The End of Egg-cessive Easter Waste??
Easter Sunday 31st March
2011-12 Easter Packaging News
Last year, Nestle became the first major confectioner to introduce 100% recyclable packaging across its entire range. They also replaced all plastics with FSC approved carboard and compostable film, resulting in a 30% (48 tonne) reduction in packaging across the mug egg range:
WRAP information sheet, compiled in January 2011:
Easter Egg Packaging Facts
• Each year, more than 8,000 tonnes of waste is generated just from Easter egg packaging and cards alone.
• One study found that the packaging around one particular egg weighs just as much as the confectionary itself and Oxfam reports that on average, 200g of chocolate egg comes with 54g of card and 2g of foil.
• Approximately 80 million chocolate eggs are sold in the UK at Easter which generates around 4,370 tonnes of card and 160 tonnes of foil waste. Most of the plastic packaging used is not recyclable yet, which means it will end up in landfills.
• About 10 million cards are sent and received.
• Every Easter more than £299m is spent on chocolate in the UK - equivalent to 139 million egg shells weighing 200 grams and if all 139 million shell eggs were encased in carton packaging they would use a staggering 9,391.8 sq miles of board.
• Easter is the biggest chocolate-selling period of the year after Christmas.
• Cadbury's foil wrapped eco Easter Eggs, which were on sale in selected outlets in 2008 as a trial, won the Best Green Packaging Award. The eggs were displayed on special retail ready display shelves, as they were supplied without the usual card packaging. Who’s doing there bit to help reduce packaging on Eggs?
Examples of Easter egg packaging reductions made in 2009 by retailers, brands and manufacturers:
• Cadbury UK delivered a 25% reduction in packaging across medium shell eggs resulting in 220 tonnes less plastic, 250 tonnes less carton board and an additional 90 tonnes less transit / display packaging. Cadbury also made significant savings on its large shell egg range where it delivered a 36% reduction in packaging, reducing plastic by 108 tonnes, cartonboard by 65 tonnes and corrugated cardboard by 44 tonnes. Cadbury UK also released its unboxed range, Eco eggs.
• Marks & Spencer reduced Easter egg packaging by almost 30% and is using its highest ever percentage of recycled materials. The ‘Max the Bunny’ egg has seen packaging reduced by 90% by replacing the plastic drum packaging with a light weight printed plastic film. Over 85% of packaging across the M&S Easter range is recyclable and 68% of all plastic used contains recycled materials, reducing the need to use virgin oil plastic.
• Mars, achieved a 42% reduction in cardboard weight and reduced the amount of plastic used. All remaining Easter egg packaging is now 100% recycled cardboard and carries advice to consumers on how and where to dispose of the packaging.
• Nestlé UK removed plastic packaging from the vast majority (80%) of its Easter egg range, making them easier for consumers to recycle. The company has reduced the packaging of its entire range by 30%, saving at least 700 tonnes of waste. All small and medium eggs will now come in a cardboard package, which can easily be recycled, and carry advice to help consumers recycle on the back of boxes.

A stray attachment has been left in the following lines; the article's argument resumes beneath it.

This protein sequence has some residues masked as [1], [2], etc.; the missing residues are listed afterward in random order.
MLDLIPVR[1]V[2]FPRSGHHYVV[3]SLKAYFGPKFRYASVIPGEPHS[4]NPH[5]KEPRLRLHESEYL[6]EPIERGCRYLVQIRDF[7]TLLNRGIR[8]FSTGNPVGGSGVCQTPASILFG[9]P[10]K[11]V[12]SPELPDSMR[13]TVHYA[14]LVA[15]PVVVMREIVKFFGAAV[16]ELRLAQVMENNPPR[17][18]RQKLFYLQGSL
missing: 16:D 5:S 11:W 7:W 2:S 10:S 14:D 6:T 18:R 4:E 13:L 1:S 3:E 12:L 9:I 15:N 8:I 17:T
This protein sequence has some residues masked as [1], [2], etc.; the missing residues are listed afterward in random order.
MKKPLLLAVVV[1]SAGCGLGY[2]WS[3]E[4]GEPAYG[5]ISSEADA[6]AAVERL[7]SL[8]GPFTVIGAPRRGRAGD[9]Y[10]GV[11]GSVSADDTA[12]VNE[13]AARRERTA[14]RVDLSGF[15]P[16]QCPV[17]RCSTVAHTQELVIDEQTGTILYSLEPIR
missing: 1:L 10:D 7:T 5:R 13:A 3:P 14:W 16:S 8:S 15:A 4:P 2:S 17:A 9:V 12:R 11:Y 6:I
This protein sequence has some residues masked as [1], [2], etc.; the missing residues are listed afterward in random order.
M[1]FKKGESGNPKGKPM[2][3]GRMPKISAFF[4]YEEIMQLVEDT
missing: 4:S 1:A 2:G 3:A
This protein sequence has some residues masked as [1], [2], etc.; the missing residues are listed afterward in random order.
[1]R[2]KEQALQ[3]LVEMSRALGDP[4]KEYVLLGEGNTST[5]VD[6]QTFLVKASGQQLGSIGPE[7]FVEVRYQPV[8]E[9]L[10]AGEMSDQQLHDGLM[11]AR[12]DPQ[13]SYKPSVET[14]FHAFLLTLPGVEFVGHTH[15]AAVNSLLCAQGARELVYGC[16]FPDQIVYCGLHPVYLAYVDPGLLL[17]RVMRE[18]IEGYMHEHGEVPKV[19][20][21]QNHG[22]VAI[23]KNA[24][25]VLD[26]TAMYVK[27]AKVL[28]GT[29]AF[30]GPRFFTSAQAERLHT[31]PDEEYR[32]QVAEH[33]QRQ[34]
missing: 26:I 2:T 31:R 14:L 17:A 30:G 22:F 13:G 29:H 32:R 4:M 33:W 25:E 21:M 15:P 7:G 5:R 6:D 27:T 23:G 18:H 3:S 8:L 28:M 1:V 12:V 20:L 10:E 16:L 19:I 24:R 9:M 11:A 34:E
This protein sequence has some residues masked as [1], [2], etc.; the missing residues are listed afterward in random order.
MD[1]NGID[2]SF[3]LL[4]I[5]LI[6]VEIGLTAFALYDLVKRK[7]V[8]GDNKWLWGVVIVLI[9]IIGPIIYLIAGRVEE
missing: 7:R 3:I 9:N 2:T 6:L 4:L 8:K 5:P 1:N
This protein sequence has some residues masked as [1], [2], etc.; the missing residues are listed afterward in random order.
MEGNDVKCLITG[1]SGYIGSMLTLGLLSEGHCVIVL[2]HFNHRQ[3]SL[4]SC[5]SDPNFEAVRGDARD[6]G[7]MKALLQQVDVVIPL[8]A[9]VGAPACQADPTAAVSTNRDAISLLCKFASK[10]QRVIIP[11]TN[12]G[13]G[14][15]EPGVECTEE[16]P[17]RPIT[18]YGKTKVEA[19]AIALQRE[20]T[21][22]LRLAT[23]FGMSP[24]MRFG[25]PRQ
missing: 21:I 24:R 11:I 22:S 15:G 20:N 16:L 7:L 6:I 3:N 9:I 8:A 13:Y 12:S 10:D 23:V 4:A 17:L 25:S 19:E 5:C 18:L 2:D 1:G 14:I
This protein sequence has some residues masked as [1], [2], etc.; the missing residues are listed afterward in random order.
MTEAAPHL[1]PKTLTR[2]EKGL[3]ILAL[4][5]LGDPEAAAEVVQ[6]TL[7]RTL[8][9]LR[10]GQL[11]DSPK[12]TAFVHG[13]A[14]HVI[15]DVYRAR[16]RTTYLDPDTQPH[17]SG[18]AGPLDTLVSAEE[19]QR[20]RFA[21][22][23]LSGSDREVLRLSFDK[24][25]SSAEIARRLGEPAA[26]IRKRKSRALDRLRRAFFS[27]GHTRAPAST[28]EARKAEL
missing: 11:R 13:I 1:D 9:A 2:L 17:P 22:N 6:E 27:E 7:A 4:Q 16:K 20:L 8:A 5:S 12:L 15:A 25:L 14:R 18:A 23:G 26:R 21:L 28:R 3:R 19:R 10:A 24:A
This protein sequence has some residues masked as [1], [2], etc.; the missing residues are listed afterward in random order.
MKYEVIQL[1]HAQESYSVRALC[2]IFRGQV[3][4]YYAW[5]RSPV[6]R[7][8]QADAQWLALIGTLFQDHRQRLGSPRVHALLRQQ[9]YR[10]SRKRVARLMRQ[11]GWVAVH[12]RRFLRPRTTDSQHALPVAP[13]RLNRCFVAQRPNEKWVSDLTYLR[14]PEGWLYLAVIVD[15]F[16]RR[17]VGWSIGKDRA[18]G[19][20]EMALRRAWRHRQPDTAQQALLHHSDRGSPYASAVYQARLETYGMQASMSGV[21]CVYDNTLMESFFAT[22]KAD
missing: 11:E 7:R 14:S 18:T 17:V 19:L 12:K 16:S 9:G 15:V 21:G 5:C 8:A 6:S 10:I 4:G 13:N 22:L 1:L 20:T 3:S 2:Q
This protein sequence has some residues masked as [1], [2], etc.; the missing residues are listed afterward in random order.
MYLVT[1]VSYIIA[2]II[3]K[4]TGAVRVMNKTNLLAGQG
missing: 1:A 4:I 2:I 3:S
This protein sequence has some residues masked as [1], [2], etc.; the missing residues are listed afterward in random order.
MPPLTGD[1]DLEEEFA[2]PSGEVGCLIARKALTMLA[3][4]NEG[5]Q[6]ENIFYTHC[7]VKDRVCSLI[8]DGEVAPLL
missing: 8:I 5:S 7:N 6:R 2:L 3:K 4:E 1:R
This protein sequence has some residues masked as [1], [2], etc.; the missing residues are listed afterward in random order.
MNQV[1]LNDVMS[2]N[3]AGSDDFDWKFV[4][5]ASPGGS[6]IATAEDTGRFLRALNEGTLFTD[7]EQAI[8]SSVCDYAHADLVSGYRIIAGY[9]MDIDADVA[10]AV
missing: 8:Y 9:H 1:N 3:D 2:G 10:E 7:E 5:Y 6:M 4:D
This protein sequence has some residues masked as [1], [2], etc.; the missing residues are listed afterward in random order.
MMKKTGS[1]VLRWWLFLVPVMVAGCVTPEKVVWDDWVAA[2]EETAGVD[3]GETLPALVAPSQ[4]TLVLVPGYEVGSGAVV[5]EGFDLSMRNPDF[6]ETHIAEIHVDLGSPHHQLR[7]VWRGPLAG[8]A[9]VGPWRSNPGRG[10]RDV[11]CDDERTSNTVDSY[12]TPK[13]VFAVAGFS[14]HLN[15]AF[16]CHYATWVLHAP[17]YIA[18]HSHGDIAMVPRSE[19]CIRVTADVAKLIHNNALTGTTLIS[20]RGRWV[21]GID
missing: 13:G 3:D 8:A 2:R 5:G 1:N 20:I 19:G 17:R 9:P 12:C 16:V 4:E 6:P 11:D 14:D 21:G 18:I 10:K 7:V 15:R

• Over the past few years, Sainsbury’s has increased recycled content across the Taste the Difference boxed egg from 0% to a minimum of 75%. Overall, packaging on the showcase Taste the Difference egg has been reduced by 55% and packaging across the whole range has reduced by 37%. All of Sainsbury’s boxed egg packaging is now 100% recyclable.
• Nestle UK has also removed the plastic wrappers from the white chocolate drops and sweets inside the new Milkybar Shaker Egg and Smarties Shaker Egg.
• Kit Kat Chunky, Aero, Smarties and Rolo medium eggs will also contain 25% less packaging and include on-pack recycling information that is clear and easy for children to understand.
Instead of sending people shop-bought cards (make sure it’s made from recycled paper if you do), you could make one yourself, or even send an amusing e-card.
To help cut down on fossil fuels, walk somewhere instead of driving. The springtime is a beautiful, refreshing time to be outdoors. So enjoy it! This is what we’re all supposed to be celebrating after all.
How to make traditional hand-painted Easter eggs:
1. Make a hole at the top and bottom of a large, free range egg
2. Carefully blow out the contents.
3. Allow the eggshell to dry
4. Gently decorate it with brightly coloured paints or felt-tips
5. Add some glitter or recycled ribbons – whatever you can ‘lay’ your hands on.
Alternatively, you can hard boil the eggs. To save time painting them, add some food colouring to the water. Add the extra decorations when they have cooled down.
Here’s a fun way to re-use the plastic shell you get with your Easter egg as a mould and create endless eggs to give away.
1. Cover the plastic packaging shell from a shop-bought Easter egg in petroleum jelly
2. Rip up bits of old newspapers and soak them in a paste and water solution
3. Apply a layer of paper over the egg mould and leave until almost dry
4. Add another six layers in the same way – you may prefer to use white or coloured paper for the final layer
5. Leave the mould to dry out completely for a day or two
6. Carefully pull the mould away from the papier mache egg and decorate it
7. Place a little bundle of organic chocolates wrapped in scrap material inside the egg
8. Present it with a pretty ribbon that can be reused.